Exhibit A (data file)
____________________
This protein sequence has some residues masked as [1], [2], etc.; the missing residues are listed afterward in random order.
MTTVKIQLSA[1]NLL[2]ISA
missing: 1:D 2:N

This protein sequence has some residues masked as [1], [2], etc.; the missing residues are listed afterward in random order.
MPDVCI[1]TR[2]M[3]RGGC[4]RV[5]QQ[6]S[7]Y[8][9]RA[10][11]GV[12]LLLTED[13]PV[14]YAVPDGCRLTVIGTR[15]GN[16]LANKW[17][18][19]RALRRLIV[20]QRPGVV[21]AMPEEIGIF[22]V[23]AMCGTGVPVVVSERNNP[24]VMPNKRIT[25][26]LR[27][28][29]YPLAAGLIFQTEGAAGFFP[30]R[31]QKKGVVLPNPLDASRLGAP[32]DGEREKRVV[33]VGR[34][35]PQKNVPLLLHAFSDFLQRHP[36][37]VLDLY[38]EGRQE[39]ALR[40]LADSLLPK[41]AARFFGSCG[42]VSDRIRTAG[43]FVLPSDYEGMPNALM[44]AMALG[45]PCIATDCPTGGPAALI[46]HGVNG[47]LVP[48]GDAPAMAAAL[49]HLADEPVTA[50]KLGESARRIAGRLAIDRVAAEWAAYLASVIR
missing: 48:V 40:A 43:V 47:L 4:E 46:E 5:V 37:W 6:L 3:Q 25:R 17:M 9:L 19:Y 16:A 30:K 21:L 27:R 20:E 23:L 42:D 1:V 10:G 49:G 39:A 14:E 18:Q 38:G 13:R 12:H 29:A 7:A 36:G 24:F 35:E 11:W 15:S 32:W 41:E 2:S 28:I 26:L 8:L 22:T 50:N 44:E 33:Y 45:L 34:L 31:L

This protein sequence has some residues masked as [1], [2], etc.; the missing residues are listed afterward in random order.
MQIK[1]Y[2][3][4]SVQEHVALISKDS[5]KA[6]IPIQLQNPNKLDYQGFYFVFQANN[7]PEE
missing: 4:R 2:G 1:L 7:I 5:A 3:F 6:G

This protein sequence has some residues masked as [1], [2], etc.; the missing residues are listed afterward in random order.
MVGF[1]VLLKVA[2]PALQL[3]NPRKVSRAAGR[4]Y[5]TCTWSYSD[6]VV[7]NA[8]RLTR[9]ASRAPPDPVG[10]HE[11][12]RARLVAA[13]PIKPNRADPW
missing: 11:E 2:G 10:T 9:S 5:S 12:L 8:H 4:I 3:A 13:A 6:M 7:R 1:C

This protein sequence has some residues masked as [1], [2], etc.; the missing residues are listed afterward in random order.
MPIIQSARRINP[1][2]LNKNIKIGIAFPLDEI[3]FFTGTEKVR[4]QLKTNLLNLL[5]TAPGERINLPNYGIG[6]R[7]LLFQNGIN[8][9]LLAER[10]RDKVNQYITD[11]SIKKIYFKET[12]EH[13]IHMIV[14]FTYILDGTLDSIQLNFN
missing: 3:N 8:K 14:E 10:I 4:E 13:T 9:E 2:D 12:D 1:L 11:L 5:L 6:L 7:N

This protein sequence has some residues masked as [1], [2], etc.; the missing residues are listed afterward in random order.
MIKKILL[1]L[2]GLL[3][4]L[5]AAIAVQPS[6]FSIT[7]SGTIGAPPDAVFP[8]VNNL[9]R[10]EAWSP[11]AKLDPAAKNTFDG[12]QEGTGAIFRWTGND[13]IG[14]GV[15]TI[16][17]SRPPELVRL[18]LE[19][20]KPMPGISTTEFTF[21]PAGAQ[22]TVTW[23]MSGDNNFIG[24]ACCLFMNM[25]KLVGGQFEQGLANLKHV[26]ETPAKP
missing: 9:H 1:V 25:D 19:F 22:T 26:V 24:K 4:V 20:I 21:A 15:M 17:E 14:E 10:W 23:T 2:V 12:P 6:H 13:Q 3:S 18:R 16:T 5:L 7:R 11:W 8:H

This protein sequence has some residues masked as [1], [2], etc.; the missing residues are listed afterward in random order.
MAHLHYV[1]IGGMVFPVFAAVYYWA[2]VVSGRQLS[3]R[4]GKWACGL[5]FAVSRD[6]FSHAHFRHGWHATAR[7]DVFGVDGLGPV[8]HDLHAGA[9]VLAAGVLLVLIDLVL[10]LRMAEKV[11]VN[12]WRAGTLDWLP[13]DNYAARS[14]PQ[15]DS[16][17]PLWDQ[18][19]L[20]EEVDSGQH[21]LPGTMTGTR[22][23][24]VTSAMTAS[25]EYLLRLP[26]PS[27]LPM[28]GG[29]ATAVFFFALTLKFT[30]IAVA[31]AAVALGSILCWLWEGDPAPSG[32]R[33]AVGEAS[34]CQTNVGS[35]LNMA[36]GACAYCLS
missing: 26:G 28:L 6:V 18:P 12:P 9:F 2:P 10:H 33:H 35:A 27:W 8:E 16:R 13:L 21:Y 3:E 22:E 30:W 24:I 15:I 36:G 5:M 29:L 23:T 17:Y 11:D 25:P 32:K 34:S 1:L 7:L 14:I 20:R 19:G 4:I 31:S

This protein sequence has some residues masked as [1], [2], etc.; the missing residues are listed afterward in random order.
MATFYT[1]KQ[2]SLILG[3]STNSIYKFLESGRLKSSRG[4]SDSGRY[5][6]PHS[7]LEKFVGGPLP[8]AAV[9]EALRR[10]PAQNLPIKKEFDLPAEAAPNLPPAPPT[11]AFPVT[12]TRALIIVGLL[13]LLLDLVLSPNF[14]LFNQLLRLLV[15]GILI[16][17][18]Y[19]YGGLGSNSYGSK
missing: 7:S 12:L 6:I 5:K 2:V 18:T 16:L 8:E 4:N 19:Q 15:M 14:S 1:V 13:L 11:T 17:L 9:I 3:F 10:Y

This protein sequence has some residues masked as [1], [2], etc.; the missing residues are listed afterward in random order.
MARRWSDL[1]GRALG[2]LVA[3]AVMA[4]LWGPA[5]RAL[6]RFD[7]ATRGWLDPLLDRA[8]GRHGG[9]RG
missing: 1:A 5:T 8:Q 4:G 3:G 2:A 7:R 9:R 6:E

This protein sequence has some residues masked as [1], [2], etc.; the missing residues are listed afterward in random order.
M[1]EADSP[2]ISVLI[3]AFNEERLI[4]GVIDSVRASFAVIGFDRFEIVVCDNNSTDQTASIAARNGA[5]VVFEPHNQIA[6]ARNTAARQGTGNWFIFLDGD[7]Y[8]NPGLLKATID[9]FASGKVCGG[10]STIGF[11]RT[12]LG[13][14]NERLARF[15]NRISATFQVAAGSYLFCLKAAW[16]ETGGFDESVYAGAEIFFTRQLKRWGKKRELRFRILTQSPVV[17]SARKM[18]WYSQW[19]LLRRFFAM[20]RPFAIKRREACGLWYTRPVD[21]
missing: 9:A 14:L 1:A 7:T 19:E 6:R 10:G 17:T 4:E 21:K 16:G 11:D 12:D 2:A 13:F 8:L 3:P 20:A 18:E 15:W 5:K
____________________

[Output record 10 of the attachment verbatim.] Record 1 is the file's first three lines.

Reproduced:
This protein sequence has some residues masked as [1], [2], etc.; the missing residues are listed afterward in random order.
M[1]EADSP[2]ISVLI[3]AFNEERLI[4]GVIDSVRASFAVIGFDRFEIVVCDNNSTDQTASIAARNGA[5]VVFEPHNQIA[6]ARNTAARQGTGNWFIFLDGD[7]Y[8]NPGLLKATID[9]FASGKVCGG[10]STIGF[11]RT[12]LG[13][14]NERLARF[15]NRISATFQVAAGSYLFCLKAAW[16]ETGGFDESVYAGAEIFFTRQLKRWGKKRELRFRILTQSPVV[17]SARKM[18]WYSQW[19]LLRRFFAM[20]RPFAIKRREACGLWYTRPVD[21]
missing: 9:A 14:L 1:A 7:T 19:E 6:R 10:G 17:T 4:E 21:K 16:G 11:D 12:D 2:A 13:F 8:L 3:P 20:A 18:E 15:W 5:K